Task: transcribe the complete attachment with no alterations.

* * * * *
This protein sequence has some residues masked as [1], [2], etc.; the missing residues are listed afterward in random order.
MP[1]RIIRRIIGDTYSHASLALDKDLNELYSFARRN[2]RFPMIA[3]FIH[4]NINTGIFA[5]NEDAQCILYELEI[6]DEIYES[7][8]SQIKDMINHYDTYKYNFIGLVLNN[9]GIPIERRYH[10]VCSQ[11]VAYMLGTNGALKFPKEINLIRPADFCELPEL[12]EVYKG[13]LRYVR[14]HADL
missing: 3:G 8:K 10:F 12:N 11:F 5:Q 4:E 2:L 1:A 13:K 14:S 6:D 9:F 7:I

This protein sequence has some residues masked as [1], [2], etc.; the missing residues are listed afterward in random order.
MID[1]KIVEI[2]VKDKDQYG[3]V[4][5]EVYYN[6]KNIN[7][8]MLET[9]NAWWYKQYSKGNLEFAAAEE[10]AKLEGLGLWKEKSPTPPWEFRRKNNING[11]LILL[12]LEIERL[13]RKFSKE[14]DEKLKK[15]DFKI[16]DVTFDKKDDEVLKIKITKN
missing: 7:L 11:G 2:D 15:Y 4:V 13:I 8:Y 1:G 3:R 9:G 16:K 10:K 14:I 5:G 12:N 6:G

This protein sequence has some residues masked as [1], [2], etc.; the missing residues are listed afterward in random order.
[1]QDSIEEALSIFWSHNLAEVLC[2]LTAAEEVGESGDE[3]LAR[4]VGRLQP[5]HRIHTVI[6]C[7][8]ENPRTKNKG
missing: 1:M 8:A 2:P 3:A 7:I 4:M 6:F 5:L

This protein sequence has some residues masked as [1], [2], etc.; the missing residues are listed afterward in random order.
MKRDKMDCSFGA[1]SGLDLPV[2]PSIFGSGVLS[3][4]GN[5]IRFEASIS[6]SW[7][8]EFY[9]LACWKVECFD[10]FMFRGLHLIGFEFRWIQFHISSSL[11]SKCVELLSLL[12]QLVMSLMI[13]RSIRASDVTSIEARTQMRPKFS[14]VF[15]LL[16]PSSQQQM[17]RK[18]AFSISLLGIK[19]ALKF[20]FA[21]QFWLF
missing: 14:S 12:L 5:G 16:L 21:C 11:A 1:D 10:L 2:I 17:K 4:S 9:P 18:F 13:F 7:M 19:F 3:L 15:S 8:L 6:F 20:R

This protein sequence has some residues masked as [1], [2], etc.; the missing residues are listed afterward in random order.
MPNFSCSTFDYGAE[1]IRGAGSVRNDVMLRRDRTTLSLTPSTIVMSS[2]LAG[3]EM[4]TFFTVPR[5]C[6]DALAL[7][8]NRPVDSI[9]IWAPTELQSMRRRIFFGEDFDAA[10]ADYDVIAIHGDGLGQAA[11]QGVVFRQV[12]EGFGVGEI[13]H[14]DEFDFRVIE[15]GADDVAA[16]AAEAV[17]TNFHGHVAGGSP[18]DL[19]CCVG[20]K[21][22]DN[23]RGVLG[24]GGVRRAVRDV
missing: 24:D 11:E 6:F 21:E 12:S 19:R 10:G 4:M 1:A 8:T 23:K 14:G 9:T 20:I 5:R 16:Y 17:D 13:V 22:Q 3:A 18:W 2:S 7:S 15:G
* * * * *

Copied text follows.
This protein sequence has some residues masked as [1], [2], etc.; the missing residues are listed afterward in random order.
MP[1]RIIRRIIGDTYSHASLALDKDLNELYSFARRN[2]RFPMIA[3]FIH[4]NINTGIFA[5]NEDAQCILYELEI[6]DEIYES[7][8]SQIKDMINHYDTYKYNFIGLVLNN[9]GIPIERRYH[10]VCSQ[11]VAYMLGTNGALKFPKEINLIRPADFCELPEL[12]EVYKG[13]LRYVR[14]HADL
missing: 3:G 8:K 10:F 12:N 11:F 5:Q 4:E 2:L 1:A 13:K 14:S 6:D 9:F 7:I

This protein sequence has some residues masked as [1], [2], etc.; the missing residues are listed afterward in random order.
MID[1]KIVEI[2]VKDKDQYG[3]V[4][5]EVYYN[6]KNIN[7][8]MLET[9]NAWWYKQYSKGNLEFAAAEE[10]AKLEGLGLWKEKSPTPPWEFRRKNNING[11]LILL[12]LEIERL[13]RKFSKE[14]DEKLKK[15]DFKI[16]DVTFDKKDDEVLKIKITKN
missing: 7:L 11:G 2:D 15:Y 4:V 13:I 8:Y 1:G 3:R 9:G 16:K 10:K 14:I 5:G 12:N 6:G

This protein sequence has some residues masked as [1], [2], etc.; the missing residues are listed afterward in random order.
[1]QDSIEEALSIFWSHNLAEVLC[2]LTAAEEVGESGDE[3]LAR[4]VGRLQP[5]HRIHTVI[6]C[7][8]ENPRTKNKG
missing: 1:M 8:A 2:P 3:A 7:I 4:M 6:F 5:L

This protein sequence has some residues masked as [1], [2], etc.; the missing residues are listed afterward in random order.
MKRDKMDCSFGA[1]SGLDLPV[2]PSIFGSGVLS[3][4]GN[5]IRFEASIS[6]SW[7][8]EFY[9]LACWKVECFD[10]FMFRGLHLIGFEFRWIQFHISSSL[11]SKCVELLSLL[12]QLVMSLMI[13]RSIRASDVTSIEARTQMRPKFS[14]VF[15]LL[16]PSSQQQM[17]RK[18]AFSISLLGIK[19]ALKF[20]FA[21]QFWLF
missing: 14:S 12:L 5:G 16:L 21:C 11:A 1:D 10:L 2:I 17:K 4:S 9:P 18:F 13:F 7:M 19:F 3:L 15:S 8:L 6:F 20:R

This protein sequence has some residues masked as [1], [2], etc.; the missing residues are listed afterward in random order.
MPNFSCSTFDYGAE[1]IRGAGSVRNDVMLRRDRTTLSLTPSTIVMSS[2]LAG[3]EM[4]TFFTVPR[5]C[6]DALAL[7][8]NRPVDSI[9]IWAPTELQSMRRRIFFGEDFDAA[10]ADYDVIAIHGDGLGQAA[11]QGVVFRQV[12]EGFGVGEI[13]H[14]DEFDFRVIE[15]GADDVAA[16]AAEAV[17]TNFHGHVAGGSP[18]DL[19]CCVG[20]K[21][22]DN[23]RGVLG[24]GGVRRAVRDV
missing: 24:D 11:E 6:F 21:E 12:S 19:R 10:G 4:M 1:A 8:T 23:K 14:G 9:T 20:I 5:R 16:Y 17:D 13:V 22:Q 3:A 18:W 2:S 7:S 15:G